Tag Archives: statistical analysis

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Picking a Baby Name That’s Uniquely Popular

We’re letting the whole Internet vote on the name for our baby, so it might seem a little strange that I’m posting about picking a name that’s unique. Why bother with a poll if you don’t want a popular name? What does uniquely popular mean, anyway?

Looking at the data right now, Alexander is comfortably in the lead. But Alexander is also a very popular name in general right now – it was the 9th most popular name for boys in 2012 according to the U.S. SSA. So, I’d like to see if some names are getting more votes in our poll than you would expect just by general popularity.

I did a similar analysis when we did this for my daughter five years ago. Back then I used SPSS and a little more statistical rigor, but I haven’t had a chance to play around with R to do something similar yet. For now I’ll stick to what I can do in Google Spreadsheets.

Here’s a plot of each name, showing the number of votes in our poll vs the number of babies with that name in 2012:

So what does this tell us? First off, the names seem to line up more or less on a line going up and to the right. This means there’s probably a correlation between our poll and popularity in the U.S. Google Spreadsheets has a function to give you the correlation coefficient called CORREL(). Right now this is 0.69, which is a pretty strong correlation.

Second, if we guesstimate where we would have to put a straight line to best fit these points, we can see which names are above the line – right now, it’s Nikola, Luka, and Finn, with Soren maybe just peeking over the top. If we want to pick names that are uniquely popular in our poll, those are good choices.

I’ve plotted the U.S. Babies in 2012 totals on a log scale for two reasons – first, it’s much easier to read this way, and second, it doesn’t look like baby names are distributed very evenly:

This is from U.S. SSA data again. In this chart you can see that a very small number of the most popular names (at the left side of the graph) are given to a very large number of babies. Looking toward the right of the graph, there’s a very long tail of many names given to much smaller numbers of babies.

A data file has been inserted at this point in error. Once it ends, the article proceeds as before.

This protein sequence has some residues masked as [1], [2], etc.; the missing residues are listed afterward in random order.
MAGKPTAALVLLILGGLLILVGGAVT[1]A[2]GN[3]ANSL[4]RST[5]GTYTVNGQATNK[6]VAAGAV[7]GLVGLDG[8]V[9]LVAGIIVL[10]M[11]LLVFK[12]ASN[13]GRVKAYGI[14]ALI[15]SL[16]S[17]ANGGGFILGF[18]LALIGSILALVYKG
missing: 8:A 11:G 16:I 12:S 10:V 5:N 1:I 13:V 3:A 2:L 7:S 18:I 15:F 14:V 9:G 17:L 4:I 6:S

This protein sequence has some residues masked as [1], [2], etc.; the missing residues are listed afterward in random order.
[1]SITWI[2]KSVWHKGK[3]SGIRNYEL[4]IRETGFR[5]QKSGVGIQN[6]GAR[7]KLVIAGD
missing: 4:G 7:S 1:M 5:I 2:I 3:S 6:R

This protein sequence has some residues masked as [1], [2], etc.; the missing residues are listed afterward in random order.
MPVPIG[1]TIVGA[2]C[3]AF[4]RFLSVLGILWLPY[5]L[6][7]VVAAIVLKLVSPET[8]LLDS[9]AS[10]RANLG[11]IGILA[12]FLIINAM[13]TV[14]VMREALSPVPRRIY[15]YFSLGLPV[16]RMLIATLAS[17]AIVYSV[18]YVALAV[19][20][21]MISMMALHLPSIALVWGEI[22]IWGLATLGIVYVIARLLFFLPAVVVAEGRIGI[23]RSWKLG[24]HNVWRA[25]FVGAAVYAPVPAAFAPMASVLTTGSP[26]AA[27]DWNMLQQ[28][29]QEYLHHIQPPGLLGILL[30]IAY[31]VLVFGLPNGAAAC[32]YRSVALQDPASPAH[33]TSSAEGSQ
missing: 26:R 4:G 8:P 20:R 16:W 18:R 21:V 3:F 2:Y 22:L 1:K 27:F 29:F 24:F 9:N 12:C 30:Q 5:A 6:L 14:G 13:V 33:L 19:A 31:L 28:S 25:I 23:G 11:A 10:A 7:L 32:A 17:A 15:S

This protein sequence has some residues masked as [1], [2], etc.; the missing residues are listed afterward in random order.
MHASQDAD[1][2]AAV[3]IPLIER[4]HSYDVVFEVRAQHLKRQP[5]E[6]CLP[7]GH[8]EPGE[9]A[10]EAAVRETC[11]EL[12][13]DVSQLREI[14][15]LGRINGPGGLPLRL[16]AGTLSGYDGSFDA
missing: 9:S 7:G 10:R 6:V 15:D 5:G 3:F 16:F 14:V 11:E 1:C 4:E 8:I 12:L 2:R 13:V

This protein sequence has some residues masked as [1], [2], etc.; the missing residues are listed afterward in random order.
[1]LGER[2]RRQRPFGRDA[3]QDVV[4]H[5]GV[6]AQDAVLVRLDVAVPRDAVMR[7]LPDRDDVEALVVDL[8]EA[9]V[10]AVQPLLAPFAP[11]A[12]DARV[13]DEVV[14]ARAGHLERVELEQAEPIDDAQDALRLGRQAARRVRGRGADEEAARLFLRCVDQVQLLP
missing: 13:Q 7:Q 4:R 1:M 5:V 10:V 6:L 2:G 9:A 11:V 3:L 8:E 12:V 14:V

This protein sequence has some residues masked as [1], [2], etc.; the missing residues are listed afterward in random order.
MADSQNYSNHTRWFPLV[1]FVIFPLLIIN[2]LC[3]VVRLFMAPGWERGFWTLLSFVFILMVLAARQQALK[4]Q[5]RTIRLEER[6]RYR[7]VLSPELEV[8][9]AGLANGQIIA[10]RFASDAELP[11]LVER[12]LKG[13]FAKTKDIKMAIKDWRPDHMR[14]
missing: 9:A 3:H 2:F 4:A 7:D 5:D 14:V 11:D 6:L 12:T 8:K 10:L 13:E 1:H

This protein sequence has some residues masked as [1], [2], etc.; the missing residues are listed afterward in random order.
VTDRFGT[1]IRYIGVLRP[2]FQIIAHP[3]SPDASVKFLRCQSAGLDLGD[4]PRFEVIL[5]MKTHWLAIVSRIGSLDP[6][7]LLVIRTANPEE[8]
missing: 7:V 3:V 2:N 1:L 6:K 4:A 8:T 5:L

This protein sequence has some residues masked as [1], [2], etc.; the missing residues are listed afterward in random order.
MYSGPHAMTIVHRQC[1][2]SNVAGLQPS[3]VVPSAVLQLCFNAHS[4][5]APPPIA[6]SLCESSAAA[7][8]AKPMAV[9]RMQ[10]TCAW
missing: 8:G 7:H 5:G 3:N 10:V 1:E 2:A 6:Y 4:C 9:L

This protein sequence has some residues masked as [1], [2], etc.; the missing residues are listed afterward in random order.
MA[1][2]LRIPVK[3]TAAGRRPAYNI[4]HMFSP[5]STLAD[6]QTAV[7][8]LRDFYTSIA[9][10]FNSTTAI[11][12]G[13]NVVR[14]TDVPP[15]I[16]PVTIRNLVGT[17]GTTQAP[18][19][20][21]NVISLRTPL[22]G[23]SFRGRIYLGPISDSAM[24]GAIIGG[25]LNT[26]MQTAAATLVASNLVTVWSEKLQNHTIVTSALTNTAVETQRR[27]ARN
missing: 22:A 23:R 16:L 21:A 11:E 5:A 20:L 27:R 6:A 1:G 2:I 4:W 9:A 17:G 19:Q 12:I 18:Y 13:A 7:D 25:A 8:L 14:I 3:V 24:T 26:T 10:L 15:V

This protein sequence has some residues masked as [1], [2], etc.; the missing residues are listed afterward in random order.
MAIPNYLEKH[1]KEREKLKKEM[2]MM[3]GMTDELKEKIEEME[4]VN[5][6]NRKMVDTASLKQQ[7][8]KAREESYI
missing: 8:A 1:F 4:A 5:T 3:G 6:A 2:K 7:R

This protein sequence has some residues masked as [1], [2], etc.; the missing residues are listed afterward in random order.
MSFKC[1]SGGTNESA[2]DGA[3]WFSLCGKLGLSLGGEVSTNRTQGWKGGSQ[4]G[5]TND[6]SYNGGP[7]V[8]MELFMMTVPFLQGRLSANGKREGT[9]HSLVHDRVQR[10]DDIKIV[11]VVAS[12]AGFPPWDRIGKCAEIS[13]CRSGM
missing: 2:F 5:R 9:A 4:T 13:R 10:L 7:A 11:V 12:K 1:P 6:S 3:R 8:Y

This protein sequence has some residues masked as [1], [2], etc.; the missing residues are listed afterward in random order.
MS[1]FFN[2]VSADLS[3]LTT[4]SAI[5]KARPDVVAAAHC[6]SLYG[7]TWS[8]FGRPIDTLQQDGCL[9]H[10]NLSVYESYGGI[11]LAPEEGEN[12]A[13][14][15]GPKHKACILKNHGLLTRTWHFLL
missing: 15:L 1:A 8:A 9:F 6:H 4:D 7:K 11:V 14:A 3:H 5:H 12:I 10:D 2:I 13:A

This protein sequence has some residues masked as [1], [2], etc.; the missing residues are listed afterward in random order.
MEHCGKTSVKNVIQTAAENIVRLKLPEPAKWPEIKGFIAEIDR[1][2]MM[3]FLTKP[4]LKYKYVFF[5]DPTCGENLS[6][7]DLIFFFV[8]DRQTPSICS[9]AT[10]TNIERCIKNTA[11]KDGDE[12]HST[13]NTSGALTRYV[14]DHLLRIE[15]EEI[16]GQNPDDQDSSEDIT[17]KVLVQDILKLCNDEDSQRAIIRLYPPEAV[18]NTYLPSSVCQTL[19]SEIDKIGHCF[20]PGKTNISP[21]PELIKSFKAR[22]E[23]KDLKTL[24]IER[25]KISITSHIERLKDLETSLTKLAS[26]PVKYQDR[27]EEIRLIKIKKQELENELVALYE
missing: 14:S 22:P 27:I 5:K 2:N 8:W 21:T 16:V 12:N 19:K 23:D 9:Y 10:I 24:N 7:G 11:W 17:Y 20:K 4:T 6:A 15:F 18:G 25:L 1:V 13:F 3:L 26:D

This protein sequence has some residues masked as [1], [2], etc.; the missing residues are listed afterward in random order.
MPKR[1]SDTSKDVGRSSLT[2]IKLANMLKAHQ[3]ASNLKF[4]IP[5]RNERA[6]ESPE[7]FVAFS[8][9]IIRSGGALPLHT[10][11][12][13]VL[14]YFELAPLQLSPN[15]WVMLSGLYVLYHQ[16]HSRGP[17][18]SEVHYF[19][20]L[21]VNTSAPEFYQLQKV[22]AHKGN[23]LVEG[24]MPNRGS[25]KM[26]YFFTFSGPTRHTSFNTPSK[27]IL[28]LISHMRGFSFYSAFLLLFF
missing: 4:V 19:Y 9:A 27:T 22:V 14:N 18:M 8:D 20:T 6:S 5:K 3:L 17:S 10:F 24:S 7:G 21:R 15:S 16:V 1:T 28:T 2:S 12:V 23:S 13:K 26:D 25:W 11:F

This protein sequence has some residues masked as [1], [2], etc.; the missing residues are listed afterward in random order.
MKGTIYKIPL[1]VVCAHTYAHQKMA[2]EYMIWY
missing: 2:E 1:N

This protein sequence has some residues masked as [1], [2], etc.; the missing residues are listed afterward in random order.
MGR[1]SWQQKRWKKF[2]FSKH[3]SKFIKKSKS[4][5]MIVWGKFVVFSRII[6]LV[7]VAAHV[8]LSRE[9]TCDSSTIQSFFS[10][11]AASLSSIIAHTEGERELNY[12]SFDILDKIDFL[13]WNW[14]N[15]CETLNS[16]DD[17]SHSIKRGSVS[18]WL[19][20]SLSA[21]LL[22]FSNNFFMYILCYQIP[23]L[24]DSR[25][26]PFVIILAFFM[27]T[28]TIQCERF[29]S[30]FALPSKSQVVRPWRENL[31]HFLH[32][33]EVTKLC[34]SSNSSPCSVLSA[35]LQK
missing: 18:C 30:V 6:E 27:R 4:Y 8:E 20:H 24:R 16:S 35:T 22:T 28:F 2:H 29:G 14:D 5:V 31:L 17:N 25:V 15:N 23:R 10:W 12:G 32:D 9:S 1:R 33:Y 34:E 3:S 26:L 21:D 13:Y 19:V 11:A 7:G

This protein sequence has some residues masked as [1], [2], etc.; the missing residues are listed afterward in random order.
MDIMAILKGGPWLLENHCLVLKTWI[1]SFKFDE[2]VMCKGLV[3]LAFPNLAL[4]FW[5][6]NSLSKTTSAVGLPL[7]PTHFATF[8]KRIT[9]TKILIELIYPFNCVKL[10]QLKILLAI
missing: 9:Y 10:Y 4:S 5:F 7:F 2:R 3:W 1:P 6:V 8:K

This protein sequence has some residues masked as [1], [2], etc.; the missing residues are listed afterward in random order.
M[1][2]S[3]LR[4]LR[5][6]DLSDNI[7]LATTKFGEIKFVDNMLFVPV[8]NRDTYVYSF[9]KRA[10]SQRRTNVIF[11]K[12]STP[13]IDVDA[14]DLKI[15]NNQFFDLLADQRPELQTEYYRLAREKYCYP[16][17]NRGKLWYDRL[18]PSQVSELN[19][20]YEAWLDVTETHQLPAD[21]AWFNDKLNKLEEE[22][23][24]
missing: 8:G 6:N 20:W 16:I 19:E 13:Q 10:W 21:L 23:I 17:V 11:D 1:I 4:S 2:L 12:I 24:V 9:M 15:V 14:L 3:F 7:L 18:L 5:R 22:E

This looks like it might be a Zipf distribution, which is a pretty common distribution for data like wordcounts and website popularity. If we shift that graph to a log scale it starts to look more like a straight line.

By the way, if you haven’t voted on our baby name poll yet, go ahead and vote now – this baby is coming soon!

Internet, I’d Like To Introduce You to Athena Marie Morrison

Hello World!

Oak Creek, Nov 22, 2008

Thanks to the well over 10,000 people who voted in our baby name poll, we’ve chosen the perfect name for our new baby – Athena Marie Morrison.

Those of you who have been following this story might be a bit surprised at the name choice, since Olivia was leading the poll for girls’ names.  But the very, very few readers who managed to make their way through my boring (but educational) statistics posts will remember that Ann and I controlled for popularity, hoping to pick a name that was loved by our voters but still reasonably unique and interesting.

We took three names that our voters liked better than could be explained by general popularity in 2007 – Cassia, Ada, and Athena – and waited to see which name would fit her best.

Since our baby was born with her eyes open, perceptive and looking very thoughtful, we thought it was appropriate to name her for the goddess of wisdom.

Thanks again to all the family, friends, Googlers, and random internet strangers who voted.

If you’d like to keep following Athena’s first days on the planet, you can follow me on Twitter.

For photos (a few now, and hundreds more as soon as we get home), feel free to friend me on Flickr.

If you’d like to read more about web design, usability, and doing crazy social experiments with the internet, please subscribe to my blog feed or subscribe via email.

Oak Creek, Nov 22, 2008

Choosing a Unique Baby Name with Statistics

We’ve got well over 10,000 votes, we know that the vote totals are significantly different from random, so do we have enough information to pick a name yet?

There’s another stats exercise I want to go through before we narrow down the list.  We want to pick a name that people have voted for, but we’d also like to choose a name that’s not too popular.  This is just a personal preference that Ann and I have, we think it’s a little more fun to have a more unique name.

Also, it would be pretty boring if the vote gives us the exact same information as a list of most popular baby names.  So, how to do we choose a name that’s popular with friends and family (and in our case, random internet strangers), that’s still reasonably unique?

Based on the chart below, names that fit our criteria include Ada, Cassia, Athena, Erin, or Olivia for a girl and Nikolas, Levi, Isaac, Dylan or Alexander for a boy.  Follow along and I’ll explain where I got the data and how it helps me pick names.

Scatterplot of baby name votes versus baby name popularity

Link to the full-sized graph at Flickr.

The graph you see above is a scatterplot of the names, showing the vote total versus the number of babies given that name in the U.S. in 2007.  For example, Isaac has 1220 votes as of this writing and 10,066 babies were named Isaac in 2007.

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